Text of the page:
Our recent Developer and DevOps Trends 2015 survey showed that anyone using Docker also uses additional technologies. I’ll let you in on a little secret. That’s true in general, not just in relation to Docker. The vast majority of developers work with several different technologies at once. So most (if not all) of you are exposed to different packaging technologies and understand that they need to resolve dependencies and deploy artifacts. Now, for each technology this is implemented in a different way. For example, in Maven and Gradle, you can configure different end points for deployment and resolution. Conversely, some of the newer tools, such as Npm, have a built-in assumption that you are working with their central repository, so they assume you resolve and deploy using the same URL.
Now, the typical scenario in Artifactory is that you resolve dependencies from local and remote remote repositories (including the corresponding “official public” repository for each packaging technology), and upload your own artifacts to a local repository. But we asked ourselves, how can we provide a better user experience? Why do we have to expose this to all developers and make them configure their build tools with different repositories for resolution and deployment? Well, those days are over. Artifactory now hides all these details by allowing you to deploy artifacts to a virtual repository.
Remember virtual repositories?
For any package type, Artifactory let’s you define virtual repositories which aggregate several local and remote repositories of the same type. For example, let’s consider that you have the following Docker repositories defined in your system:
A local Docker repository where your development team deploys the Docker images they develop.
A remote repository that proxies Docker Hub.
A virtual Docker repository that aggregates docker-local and docker-hub-remote.
Anyone who is familiar with Artifactory knows that you can resolve Docker images from any of the local or remote repositories through the virtual repository. That’s what virtual repositories do. They hide the details of where you are resolving dependencies from giving the administrator the freedom to add to or remove from the underlying repositories as needed. So far, nothing new.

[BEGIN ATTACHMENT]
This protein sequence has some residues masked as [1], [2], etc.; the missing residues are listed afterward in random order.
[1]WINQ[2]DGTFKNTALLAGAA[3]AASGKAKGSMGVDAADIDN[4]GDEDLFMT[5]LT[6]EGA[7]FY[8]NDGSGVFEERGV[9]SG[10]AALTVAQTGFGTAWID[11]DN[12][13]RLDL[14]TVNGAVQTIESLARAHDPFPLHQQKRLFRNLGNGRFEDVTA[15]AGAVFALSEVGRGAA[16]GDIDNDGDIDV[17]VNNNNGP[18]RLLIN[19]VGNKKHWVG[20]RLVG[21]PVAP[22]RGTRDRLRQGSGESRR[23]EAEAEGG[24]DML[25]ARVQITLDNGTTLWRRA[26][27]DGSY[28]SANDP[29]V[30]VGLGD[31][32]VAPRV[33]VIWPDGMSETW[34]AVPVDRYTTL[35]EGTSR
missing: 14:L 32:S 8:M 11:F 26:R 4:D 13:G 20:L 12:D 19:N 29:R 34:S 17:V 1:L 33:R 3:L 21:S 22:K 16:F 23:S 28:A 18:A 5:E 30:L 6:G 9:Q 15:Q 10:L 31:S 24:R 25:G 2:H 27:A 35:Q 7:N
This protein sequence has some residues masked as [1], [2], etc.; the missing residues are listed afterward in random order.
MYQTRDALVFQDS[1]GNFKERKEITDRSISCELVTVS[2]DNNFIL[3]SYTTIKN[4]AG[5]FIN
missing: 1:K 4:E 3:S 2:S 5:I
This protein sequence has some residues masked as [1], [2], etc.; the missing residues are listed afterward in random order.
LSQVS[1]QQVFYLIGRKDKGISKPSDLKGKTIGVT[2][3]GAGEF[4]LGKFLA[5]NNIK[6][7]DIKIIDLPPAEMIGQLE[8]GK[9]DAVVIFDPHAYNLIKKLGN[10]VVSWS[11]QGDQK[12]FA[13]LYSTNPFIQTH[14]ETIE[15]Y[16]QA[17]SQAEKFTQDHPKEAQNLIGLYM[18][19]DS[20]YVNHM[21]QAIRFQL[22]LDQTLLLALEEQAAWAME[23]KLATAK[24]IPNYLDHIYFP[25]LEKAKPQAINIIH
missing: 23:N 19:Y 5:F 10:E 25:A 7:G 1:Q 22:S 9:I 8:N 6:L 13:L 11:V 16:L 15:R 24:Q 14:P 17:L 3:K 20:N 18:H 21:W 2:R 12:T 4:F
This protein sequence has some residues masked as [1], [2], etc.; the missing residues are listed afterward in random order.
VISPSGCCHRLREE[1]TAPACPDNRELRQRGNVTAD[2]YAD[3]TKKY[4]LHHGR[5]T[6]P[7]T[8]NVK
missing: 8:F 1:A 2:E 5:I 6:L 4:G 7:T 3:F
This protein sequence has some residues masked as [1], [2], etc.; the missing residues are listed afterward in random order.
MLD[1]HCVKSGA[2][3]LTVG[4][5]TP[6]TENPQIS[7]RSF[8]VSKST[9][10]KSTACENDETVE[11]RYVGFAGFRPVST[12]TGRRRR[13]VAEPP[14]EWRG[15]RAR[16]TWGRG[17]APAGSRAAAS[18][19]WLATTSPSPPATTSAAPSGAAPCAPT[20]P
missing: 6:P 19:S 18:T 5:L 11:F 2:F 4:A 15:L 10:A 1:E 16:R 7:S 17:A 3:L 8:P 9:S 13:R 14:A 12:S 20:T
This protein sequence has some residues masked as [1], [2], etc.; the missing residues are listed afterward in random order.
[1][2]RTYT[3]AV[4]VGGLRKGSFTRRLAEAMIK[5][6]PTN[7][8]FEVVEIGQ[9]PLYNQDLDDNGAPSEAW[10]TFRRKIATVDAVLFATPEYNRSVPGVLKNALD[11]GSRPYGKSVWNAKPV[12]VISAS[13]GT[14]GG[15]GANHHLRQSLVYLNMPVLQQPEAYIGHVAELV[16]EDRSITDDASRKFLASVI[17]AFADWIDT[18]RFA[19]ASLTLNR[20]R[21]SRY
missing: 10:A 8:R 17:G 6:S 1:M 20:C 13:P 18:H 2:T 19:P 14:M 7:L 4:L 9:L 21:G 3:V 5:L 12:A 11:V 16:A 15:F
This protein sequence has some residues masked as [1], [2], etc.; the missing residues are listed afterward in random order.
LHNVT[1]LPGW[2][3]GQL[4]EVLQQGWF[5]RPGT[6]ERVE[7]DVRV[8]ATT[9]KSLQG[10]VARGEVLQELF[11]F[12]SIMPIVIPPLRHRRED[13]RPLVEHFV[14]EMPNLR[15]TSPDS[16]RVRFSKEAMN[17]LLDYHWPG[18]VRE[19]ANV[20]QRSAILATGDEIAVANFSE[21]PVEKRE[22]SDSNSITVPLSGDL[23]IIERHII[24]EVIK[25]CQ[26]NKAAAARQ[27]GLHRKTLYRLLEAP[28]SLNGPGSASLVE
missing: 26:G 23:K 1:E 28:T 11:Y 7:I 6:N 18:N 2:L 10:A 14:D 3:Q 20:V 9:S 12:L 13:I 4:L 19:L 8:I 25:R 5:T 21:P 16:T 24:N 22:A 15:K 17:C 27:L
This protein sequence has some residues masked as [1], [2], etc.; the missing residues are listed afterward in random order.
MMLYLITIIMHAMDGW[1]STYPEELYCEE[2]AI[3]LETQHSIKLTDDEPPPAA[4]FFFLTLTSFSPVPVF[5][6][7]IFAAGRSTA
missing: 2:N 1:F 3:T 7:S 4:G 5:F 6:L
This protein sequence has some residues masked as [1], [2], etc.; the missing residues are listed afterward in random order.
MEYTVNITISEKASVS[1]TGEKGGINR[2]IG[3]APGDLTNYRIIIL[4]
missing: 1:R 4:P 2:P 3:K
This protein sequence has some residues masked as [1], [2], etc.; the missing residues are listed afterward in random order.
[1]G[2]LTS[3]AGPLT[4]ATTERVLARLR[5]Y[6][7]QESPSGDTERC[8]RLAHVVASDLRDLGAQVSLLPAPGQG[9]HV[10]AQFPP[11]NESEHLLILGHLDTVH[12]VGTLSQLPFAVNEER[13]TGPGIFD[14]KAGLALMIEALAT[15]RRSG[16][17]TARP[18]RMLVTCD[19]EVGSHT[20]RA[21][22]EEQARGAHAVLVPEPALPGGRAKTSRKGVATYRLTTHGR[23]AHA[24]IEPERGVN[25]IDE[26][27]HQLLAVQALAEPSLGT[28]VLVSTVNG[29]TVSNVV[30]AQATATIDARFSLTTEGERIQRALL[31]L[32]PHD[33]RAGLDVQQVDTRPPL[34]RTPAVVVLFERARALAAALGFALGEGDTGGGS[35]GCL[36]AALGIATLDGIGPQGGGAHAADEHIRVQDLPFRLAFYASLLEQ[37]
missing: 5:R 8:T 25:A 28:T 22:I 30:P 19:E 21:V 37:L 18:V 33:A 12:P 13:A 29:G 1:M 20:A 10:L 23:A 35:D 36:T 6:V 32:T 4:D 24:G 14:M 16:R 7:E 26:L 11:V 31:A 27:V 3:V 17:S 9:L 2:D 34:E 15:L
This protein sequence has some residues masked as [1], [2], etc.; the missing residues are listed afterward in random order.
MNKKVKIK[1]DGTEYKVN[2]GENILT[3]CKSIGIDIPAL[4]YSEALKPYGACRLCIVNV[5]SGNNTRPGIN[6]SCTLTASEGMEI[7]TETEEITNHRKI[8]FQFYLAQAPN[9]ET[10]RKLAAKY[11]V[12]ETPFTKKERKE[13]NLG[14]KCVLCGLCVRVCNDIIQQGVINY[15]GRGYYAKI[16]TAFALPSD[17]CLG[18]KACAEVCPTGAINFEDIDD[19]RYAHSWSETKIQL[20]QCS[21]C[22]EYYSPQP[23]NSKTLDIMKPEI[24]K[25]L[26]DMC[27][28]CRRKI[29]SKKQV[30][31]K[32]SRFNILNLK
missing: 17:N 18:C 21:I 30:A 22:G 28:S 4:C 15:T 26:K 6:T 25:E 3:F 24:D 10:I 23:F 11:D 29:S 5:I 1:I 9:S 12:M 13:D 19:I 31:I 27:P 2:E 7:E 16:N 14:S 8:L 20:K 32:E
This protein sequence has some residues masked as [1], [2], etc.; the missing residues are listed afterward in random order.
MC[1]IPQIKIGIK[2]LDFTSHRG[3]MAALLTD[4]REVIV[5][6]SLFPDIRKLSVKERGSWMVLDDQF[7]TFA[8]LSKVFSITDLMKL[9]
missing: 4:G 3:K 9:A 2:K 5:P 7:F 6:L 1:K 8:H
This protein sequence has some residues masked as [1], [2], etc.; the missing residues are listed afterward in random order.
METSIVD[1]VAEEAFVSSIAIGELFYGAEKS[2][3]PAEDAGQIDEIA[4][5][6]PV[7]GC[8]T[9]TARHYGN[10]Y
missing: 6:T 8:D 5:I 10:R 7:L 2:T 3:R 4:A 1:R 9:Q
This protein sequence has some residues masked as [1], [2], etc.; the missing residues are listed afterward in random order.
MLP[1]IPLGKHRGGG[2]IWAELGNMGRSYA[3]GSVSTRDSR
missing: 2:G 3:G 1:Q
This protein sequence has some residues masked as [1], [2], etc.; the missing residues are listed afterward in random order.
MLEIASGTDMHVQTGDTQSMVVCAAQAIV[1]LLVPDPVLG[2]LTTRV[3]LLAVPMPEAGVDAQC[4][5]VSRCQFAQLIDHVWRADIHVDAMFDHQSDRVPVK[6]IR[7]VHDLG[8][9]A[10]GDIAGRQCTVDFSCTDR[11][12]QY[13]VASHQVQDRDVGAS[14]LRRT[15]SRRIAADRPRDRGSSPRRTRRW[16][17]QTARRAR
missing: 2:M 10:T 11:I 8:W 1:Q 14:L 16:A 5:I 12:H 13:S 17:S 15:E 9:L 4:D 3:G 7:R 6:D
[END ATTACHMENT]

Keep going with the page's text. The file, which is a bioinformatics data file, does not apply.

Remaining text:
So what’s new?
Well, now, you can also deploy packages to a virtual repository. This means that developers only need to know about one URL for resolution and deployment of artifacts, and consequently they only need that one URL to configure their build tools. That’s one level of convenience. And when you consider that your virtual Docker repository is now a fully-fledged Docker registry, the next level of convenience is when have to configure a reverse proxy for Docker. Here too, needing only a single URL makes life easier for your local DevOps person.
But there’s more. Behind the scenes, the Artifactory administrator can also change the target repository, modify include and exclude patterns to enforce security policies, or update permissions on the underlying repositories to implement access restrictions. And all this is hidden from the developer who just needs to push and pull images without worrying about all these details.
How does it work?
In your virtual repository configuration, just specify one of the local repositories that the virtual repository aggregates as the deployment target. That’s it.
Now, not only does your virtual repository manage from where dependencies may be resolved, it also manages to where artifacts are deployed. And all your development team needs to know about is this one virtual repository. All the other details are hidden.